Leadership: April 13, 2003


Operation Iraqi Freedom was a record breaking operation in ways most people didn't realize. The most startling event was the low number of friendly casualties. Never had there been so few friendly losses in a campaign like this. The four coalition divisions, who did most of the work in the crucial first 21 days of the operation, took seven combat casualties (dead, wounded, missing) per division per day. That's about one casualty per day for every 3,000 troops involved. The 1991 war, which involved more coalition troops, but lasted only five days (officially 100 hours, but the actual ground combat began nearly a day before the official start time, and there was some combat after the official end time) ended up with twelve casualties per division per day. 

What's going on here? It's called professional soldiers versus amateurs. The Afghanistan war was the same. With 8,000 coalition troops out in the field (not counting the peacekeepers in Kabul) for 17 months, the total combat casualties have yet to reach a hundred (only 26 dead). That's a third the rate suffered in Iraq, mainly because a higher proportion of the troops in Afghanistan are commandos and the tempo of combat is lower. 

One characteristic of commando operations is that, if the plan is well executed, there will be few, if any, friendly casualties. Since many commando operations involve less than a dozen troops, or rarely more than a few dozen, any friendly casualties are going to take someone important out of the lineup. One man killed or wounded out of a dozen is a six percent casualty rate. The 1993 battle in Mogadishu, Somalia, was a commando operation gone wrong, and the casualties (102 out of 400 troops involved) were high. The U.S. forces were outnumbered about ten to one, and inflicted about ten casualties for everyone they took. But the lesson of Somalia was that you don't go trying to be a peacekeeper when the other side wants to make war. What is generally forgotten about Mogadishu was that the Rangers wanted to go back in and finish off the Somali force that had mauled them, and the Somalis expected that with considerable dread. But president Clinton, not wanting a war, called the Rangers off and pulled them out.

In Afghanistan and Iraq, professional troops went in to win a war. And in both cases the American troops had all the advantages. But the biggest ones were that the Americans were better trained. Not just the guys manning the guns, but the officers planning and leading the operation and the far larger number of troops providing all manner of support. What happens when you go to war like that? Quick victory and low casualties. And it's not unique to 21st century America. Thousands of years of military history show the same thing happening over and over again. Yes, if you run up against a really tough opponent, you will take higher casualties. But the Afghans were tough, they drove the invading Russians out during the 1980s. But this is where the planning and leadership comes in. Pick your fights carefully. The low losses against the formidable Afghans were largely a result of American tactics that made it difficult for the Afghans to use their advantages. Studying the Russian experience in the 1980s, American planners noted that the Afghans had the hardest time with Russian commandos (Spetsnaz) operating with lots of helicopters. In Afghanistan, we avoided letting the hostile Afghans fight us on terms favorable to them.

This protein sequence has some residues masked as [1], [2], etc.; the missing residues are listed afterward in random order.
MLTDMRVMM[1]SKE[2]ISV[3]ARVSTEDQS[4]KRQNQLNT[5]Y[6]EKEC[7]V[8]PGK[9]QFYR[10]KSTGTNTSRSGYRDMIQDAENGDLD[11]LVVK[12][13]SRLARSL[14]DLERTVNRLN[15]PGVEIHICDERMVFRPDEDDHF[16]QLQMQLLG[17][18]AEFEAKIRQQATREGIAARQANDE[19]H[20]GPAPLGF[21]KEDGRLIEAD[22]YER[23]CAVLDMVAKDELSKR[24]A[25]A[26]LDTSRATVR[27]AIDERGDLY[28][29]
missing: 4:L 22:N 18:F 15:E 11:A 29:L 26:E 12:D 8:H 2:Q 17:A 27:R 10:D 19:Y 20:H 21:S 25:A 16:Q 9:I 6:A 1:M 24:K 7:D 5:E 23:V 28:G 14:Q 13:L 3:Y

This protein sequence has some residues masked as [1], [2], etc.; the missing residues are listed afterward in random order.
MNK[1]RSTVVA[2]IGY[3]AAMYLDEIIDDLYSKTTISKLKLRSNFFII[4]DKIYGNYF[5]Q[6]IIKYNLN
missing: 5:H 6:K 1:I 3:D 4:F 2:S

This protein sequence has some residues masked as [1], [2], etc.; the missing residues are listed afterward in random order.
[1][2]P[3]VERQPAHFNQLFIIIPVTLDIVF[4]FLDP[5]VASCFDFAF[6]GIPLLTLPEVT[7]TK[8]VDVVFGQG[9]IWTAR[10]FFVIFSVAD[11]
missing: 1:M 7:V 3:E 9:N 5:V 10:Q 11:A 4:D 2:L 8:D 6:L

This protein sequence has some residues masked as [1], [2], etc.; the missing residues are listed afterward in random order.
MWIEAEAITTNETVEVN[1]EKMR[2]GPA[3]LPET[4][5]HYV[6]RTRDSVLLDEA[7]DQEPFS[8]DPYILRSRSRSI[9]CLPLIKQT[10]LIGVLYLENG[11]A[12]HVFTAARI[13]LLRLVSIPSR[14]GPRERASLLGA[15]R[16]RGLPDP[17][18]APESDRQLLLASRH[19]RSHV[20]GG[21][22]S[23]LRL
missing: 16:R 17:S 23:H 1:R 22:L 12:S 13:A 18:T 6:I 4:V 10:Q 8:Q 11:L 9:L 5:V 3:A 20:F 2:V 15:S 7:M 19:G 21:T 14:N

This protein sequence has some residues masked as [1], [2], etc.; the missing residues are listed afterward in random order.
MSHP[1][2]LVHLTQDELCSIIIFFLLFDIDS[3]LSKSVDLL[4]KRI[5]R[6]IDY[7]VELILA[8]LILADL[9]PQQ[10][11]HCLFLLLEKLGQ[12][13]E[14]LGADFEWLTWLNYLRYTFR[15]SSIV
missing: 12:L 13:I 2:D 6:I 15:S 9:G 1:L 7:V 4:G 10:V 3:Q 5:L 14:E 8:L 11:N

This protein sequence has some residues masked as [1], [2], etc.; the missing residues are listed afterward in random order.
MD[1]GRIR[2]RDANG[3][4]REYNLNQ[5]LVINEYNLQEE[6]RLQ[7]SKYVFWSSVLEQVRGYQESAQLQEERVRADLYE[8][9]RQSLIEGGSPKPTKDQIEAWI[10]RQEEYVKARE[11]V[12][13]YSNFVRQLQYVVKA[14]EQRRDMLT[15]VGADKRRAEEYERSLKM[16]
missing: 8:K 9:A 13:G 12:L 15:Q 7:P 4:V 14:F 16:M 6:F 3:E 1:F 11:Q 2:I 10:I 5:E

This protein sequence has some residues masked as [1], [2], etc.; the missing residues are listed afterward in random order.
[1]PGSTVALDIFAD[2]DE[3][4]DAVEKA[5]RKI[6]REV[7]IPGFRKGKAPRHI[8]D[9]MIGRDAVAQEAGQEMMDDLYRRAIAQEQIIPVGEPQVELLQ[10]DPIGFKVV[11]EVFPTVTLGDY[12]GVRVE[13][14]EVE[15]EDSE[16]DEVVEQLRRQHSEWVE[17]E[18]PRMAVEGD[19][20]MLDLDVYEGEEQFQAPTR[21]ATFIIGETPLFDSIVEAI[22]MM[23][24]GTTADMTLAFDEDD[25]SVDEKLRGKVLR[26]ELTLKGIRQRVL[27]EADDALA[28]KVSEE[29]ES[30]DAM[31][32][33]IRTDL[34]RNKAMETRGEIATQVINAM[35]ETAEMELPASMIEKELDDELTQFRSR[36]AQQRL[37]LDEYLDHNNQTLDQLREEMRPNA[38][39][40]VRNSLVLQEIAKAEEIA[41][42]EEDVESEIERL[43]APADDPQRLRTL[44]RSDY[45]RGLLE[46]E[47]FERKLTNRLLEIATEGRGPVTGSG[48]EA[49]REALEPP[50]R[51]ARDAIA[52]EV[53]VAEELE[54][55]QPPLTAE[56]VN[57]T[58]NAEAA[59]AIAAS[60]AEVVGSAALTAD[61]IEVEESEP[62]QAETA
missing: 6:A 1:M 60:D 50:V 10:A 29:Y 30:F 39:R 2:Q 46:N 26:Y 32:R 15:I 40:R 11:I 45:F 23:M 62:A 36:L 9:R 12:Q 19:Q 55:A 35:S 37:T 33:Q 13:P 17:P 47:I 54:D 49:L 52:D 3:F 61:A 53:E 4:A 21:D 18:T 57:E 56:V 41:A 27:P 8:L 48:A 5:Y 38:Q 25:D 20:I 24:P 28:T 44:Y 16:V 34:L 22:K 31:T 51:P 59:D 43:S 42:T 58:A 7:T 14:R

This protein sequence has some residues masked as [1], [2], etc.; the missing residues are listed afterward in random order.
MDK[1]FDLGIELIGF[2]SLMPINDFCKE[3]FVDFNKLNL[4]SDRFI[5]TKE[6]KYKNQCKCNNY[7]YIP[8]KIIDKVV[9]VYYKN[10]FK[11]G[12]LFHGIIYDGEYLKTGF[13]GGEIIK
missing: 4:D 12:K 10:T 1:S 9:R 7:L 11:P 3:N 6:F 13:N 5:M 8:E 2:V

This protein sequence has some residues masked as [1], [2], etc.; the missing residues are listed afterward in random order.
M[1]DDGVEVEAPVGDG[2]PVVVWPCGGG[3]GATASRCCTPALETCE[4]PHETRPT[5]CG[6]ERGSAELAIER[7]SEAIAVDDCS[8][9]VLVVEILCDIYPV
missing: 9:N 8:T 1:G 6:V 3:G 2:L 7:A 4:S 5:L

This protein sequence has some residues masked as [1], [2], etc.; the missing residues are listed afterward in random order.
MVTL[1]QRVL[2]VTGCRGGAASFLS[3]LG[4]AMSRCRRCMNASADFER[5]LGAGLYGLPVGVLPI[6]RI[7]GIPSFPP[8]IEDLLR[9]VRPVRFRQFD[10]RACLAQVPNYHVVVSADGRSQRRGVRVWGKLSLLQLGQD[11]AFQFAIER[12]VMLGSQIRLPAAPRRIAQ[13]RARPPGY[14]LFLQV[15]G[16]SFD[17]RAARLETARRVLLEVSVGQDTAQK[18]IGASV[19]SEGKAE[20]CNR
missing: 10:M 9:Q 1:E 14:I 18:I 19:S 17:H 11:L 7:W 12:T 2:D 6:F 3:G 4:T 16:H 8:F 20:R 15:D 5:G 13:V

The same approach was used with the Iraqis in 1991 and 2003. We studied how the Iraqis operated, and figured out what they would do if invaded. The Iraqi use of guerilla warfare in 2003 was not unanticipated, that headline was created by the media. For example, when I did my daily punditry in front of the camera I simply pointed out that the guerilla attacks weren't working, and explained why. We used helicopter gunships or other aircraft to keep an eye on the route convoys were taking, and used troops trained to deal with ambushes. If an area was too favorable for an ambush, the troops went around it. Other combat units went in and used better reconnaissance and fighting skills to methodically eliminate the irregulars. The bottom line was that the American casualty rate stayed low and U.S. troops got to Baghdad in less than three weeks. There were Iraqi guerillas, but they didn't matter.

There is so much you don't see in military operations that are crucial to the success, or failure, of one side or the other. But even these behind the scenes things, like reconnaissance (with aircraft, patrols or electronic eavesdropping) make an enormous difference. Reconnaissance was inadequate in Mogadishu, it wasn't in Afghanistan and Iraq. Working out plans that can deal with everything, including the unexpected, takes a lot of practice and training. This prevented a massacre in Mogadishu. Developing combat leaders, officers and NCOs, takes decades. And you have to keep at it, for any screw up in this training, even if only for a few years, will hurt you ten years down the line. All this leads to the ability to adequately train the troops. Britain, America and a few other nations can do this well. But it's no accident, it's not a matter of luck. It's all because it was decided, decades ago, to do it right. You can still screw things up, it's just harder to do so.


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